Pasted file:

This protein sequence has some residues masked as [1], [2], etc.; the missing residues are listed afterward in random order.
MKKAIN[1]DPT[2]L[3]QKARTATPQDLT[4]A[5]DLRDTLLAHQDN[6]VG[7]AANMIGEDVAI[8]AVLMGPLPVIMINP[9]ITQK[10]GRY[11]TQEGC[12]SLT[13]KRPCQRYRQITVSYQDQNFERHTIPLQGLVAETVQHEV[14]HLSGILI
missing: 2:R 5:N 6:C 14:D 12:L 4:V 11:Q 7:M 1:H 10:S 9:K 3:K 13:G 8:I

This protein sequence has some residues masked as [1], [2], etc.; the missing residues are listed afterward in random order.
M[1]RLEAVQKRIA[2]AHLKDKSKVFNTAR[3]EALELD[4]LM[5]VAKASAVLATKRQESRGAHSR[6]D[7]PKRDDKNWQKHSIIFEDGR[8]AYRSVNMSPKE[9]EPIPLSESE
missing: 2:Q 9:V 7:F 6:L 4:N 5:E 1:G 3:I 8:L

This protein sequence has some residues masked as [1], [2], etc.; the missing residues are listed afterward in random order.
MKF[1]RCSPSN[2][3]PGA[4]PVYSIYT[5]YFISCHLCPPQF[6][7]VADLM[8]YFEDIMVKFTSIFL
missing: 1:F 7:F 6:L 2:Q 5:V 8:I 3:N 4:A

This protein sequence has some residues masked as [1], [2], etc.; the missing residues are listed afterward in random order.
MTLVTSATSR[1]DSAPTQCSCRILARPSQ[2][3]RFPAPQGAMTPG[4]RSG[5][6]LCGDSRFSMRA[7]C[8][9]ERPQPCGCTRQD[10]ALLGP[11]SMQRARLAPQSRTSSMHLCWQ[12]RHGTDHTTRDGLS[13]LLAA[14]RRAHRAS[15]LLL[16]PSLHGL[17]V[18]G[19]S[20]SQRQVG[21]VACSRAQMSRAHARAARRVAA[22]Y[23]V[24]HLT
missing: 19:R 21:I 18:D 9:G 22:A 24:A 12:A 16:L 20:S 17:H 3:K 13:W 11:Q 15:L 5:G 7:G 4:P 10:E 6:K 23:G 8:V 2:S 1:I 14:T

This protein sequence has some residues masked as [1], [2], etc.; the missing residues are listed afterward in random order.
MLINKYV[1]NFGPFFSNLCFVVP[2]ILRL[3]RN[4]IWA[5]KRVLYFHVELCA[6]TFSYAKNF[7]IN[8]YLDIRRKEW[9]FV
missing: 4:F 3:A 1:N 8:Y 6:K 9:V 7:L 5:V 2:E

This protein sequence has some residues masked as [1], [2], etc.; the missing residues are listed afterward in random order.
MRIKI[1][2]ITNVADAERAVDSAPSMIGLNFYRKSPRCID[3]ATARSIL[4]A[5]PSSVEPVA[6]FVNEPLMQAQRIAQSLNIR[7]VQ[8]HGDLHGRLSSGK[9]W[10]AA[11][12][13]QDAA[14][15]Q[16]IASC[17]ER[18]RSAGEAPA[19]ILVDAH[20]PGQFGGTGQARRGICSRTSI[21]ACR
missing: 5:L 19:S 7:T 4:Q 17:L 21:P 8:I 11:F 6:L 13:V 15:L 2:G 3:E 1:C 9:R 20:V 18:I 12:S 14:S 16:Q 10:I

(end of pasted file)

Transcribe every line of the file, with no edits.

This protein sequence has some residues masked as [1], [2], etc.; the missing residues are listed afterward in random order.
MKKAIN[1]DPT[2]L[3]QKARTATPQDLT[4]A[5]DLRDTLLAHQDN[6]VG[7]AANMIGEDVAI[8]AVLMGPLPVIMINP[9]ITQK[10]GRY[11]TQEGC[12]SLT[13]KRPCQRYRQITVSYQDQNFERHTIPLQGLVAETVQHEV[14]HLSGILI
missing: 2:R 5:N 6:C 14:D 12:L 4:V 11:Q 7:M 1:H 10:S 9:K 3:K 13:G 8:I

This protein sequence has some residues masked as [1], [2], etc.; the missing residues are listed afterward in random order.
M[1]RLEAVQKRIA[2]AHLKDKSKVFNTAR[3]EALELD[4]LM[5]VAKASAVLATKRQESRGAHSR[6]D[7]PKRDDKNWQKHSIIFEDGR[8]AYRSVNMSPKE[9]EPIPLSESE
missing: 2:Q 9:V 7:F 6:L 4:N 5:E 1:G 3:I 8:L

This protein sequence has some residues masked as [1], [2], etc.; the missing residues are listed afterward in random order.
MKF[1]RCSPSN[2][3]PGA[4]PVYSIYT[5]YFISCHLCPPQF[6][7]VADLM[8]YFEDIMVKFTSIFL
missing: 1:F 7:F 6:L 2:Q 5:V 8:I 3:N 4:A

This protein sequence has some residues masked as [1], [2], etc.; the missing residues are listed afterward in random order.
MTLVTSATSR[1]DSAPTQCSCRILARPSQ[2][3]RFPAPQGAMTPG[4]RSG[5][6]LCGDSRFSMRA[7]C[8][9]ERPQPCGCTRQD[10]ALLGP[11]SMQRARLAPQSRTSSMHLCWQ[12]RHGTDHTTRDGLS[13]LLAA[14]RRAHRAS[15]LLL[16]PSLHGL[17]V[18]G[19]S[20]SQRQVG[21]VACSRAQMSRAHARAARRVAA[22]Y[23]V[24]HLT
missing: 19:R 21:I 18:D 9:G 22:A 24:A 12:A 16:L 20:S 17:H 3:K 13:W 11:Q 15:L 5:G 7:G 4:P 10:E 6:K 23:G 8:V 2:S 1:I 14:T

This protein sequence has some residues masked as [1], [2], etc.; the missing residues are listed afterward in random order.
MLINKYV[1]NFGPFFSNLCFVVP[2]ILRL[3]RN[4]IWA[5]KRVLYFHVELCA[6]TFSYAKNF[7]IN[8]YLDIRRKEW[9]FV
missing: 4:F 3:A 1:N 8:Y 6:K 9:V 7:L 5:V 2:E

This protein sequence has some residues masked as [1], [2], etc.; the missing residues are listed afterward in random order.
MRIKI[1][2]ITNVADAERAVDSAPSMIGLNFYRKSPRCID[3]ATARSIL[4]A[5]PSSVEPVA[6]FVNEPLMQAQRIAQSLNIR[7]VQ[8]HGDLHGRLSSGK[9]W[10]AA[11][12][13]QDAA[14][15]Q[16]IASC[17]ER[18]RSAGEAPA[19]ILVDAH[20]PGQFGGTGQARRGICSRTSI[21]ACR
missing: 5:L 19:S 7:T 4:Q 17:L 21:P 8:I 11:F 6:L 13:V 15:L 2:G 3:E 1:C 9:R 20:V 18:I 12:S 14:S 16:Q 10:I